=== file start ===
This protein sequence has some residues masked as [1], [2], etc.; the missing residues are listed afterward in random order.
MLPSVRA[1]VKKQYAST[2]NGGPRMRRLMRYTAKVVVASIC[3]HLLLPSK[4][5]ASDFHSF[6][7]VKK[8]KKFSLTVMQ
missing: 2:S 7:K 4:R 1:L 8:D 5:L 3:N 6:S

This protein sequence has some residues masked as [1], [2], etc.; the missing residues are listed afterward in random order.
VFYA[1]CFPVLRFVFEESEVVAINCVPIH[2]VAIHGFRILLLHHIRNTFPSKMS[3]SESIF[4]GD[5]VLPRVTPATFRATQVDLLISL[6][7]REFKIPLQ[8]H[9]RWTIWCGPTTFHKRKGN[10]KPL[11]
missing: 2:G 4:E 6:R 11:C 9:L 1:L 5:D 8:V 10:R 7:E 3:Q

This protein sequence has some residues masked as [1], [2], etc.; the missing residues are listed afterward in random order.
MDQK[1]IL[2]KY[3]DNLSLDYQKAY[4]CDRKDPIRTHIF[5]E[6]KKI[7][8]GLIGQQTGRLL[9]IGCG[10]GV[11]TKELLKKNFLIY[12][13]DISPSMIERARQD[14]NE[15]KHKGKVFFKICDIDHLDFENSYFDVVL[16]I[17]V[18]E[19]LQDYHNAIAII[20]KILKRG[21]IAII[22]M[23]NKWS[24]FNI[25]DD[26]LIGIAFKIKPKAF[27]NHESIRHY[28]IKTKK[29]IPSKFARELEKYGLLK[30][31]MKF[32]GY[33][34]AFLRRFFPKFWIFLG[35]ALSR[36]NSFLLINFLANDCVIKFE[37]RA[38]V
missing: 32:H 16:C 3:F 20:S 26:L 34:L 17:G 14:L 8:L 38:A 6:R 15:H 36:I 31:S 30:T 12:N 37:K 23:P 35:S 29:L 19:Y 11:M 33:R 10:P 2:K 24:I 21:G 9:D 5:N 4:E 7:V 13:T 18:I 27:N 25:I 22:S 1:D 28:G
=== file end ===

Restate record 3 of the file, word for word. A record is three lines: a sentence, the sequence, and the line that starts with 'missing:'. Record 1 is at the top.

This protein sequence has some residues masked as [1], [2], etc.; the missing residues are listed afterward in random order.
MDQK[1]IL[2]KY[3]DNLSLDYQKAY[4]CDRKDPIRTHIF[5]E[6]KKI[7][8]GLIGQQTGRLL[9]IGCG[10]GV[11]TKELLKKNFLIY[12][13]DISPSMIERARQD[14]NE[15]KHKGKVFFKICDIDHLDFENSYFDVVL[16]I[17]V[18]E[19]LQDYHNAIAII[20]KILKRG[21]IAII[22]M[23]NKWS[24]FNI[25]DD[26]LIGIAFKIKPKAF[27]NHESIRHY[28]IKTKK[29]IPSKFARELEKYGLLK[30][31]MKF[32]GY[33][34]AFLRRFFPKFWIFLG[35]ALSR[36]NSFLLINFLANDCVIKFE[37]RA[38]V
missing: 32:H 16:C 3:F 20:S 26:L 34:L 17:G 14:L 8:L 38:A 6:R 15:H 36:I 31:S 30:T 12:N 37:K 23:P 35:S 29:L 19:Y 11:M 33:R 10:P 2:K 24:I 21:G 9:D 5:N 4:E 7:V 13:T 18:I 27:N 25:I 22:S 1:D 28:G